In October 2010 more than 15,000 indigenous Sahrawis staged a mass protest in the Western Sahara desert, resisting over three decades of Moroccan rule. Known as Gdeim Izik, the uprising was the first act of the Arab Spring, but failed to capture international media attention.
In the early hours of 8th November 2010, Moroccan paramilitary police stormed the protest camp. Four Sahrawis and ten members of the Moroccan security forces were killed. Dozens more were arrested, many of whom are still awaiting trial.
Since the uprisings of 2010, Sahrawis allege there has been an increase in state backed violence against them, with raids carried out on homes of activists as well as joint attacks carried out by Moroccan civilians and police. With foreign media banned from the region, a climate of impunity has grown, with allegations of gross human rights abuses leaking out.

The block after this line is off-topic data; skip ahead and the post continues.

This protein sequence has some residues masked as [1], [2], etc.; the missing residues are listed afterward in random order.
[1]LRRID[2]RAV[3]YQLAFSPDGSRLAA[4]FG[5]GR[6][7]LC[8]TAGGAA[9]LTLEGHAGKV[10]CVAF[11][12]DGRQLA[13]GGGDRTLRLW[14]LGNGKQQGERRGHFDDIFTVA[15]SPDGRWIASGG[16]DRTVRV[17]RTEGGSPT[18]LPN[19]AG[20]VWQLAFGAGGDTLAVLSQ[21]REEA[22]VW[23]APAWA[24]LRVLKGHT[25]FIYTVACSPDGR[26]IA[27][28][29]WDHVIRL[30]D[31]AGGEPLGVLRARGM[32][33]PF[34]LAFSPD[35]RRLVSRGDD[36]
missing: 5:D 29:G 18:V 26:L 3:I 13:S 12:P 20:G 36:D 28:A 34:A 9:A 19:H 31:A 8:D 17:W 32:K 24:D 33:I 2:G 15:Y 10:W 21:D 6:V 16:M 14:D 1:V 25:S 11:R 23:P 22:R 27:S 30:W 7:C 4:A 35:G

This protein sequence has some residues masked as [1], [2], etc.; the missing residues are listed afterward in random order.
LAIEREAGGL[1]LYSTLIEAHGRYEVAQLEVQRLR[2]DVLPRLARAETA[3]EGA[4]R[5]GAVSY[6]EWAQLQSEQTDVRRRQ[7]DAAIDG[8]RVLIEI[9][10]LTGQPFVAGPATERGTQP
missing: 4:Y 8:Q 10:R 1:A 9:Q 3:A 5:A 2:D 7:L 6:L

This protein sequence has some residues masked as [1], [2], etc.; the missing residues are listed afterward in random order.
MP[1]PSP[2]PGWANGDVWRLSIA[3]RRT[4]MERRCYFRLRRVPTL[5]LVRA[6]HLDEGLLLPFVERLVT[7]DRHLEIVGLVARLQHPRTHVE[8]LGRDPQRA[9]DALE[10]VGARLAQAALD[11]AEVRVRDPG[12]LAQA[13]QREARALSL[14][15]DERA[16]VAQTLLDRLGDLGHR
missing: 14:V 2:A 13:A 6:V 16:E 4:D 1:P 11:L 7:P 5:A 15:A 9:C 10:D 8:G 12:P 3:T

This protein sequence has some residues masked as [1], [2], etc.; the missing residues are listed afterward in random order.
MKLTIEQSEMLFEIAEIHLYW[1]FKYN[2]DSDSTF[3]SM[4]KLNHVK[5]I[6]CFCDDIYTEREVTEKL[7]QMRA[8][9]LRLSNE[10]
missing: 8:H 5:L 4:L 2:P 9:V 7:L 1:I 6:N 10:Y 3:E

Filmed undercover in the Moroccan controlled territories of Western Sahara on the eve of the second anniversary of the 2010 uprisings, La Badil (No Other Choice) provides an insight into the rarely reported plight of the Sahrawi people and their struggle for self-determination.
The documentary features interviews with Sahrawi activists and human rights victims. It also explores some of the underlying issues fuelling the Western Sahara conflict, including the vested interests that fuel the relationship between the French and Moroccan Governments, and the resource exploitation of the region.
Produced, directed, filmed & edited by Dominic Brown
Co-produced by Peri Nirupan
15 mins | 2012 | 16:9Buy DVD here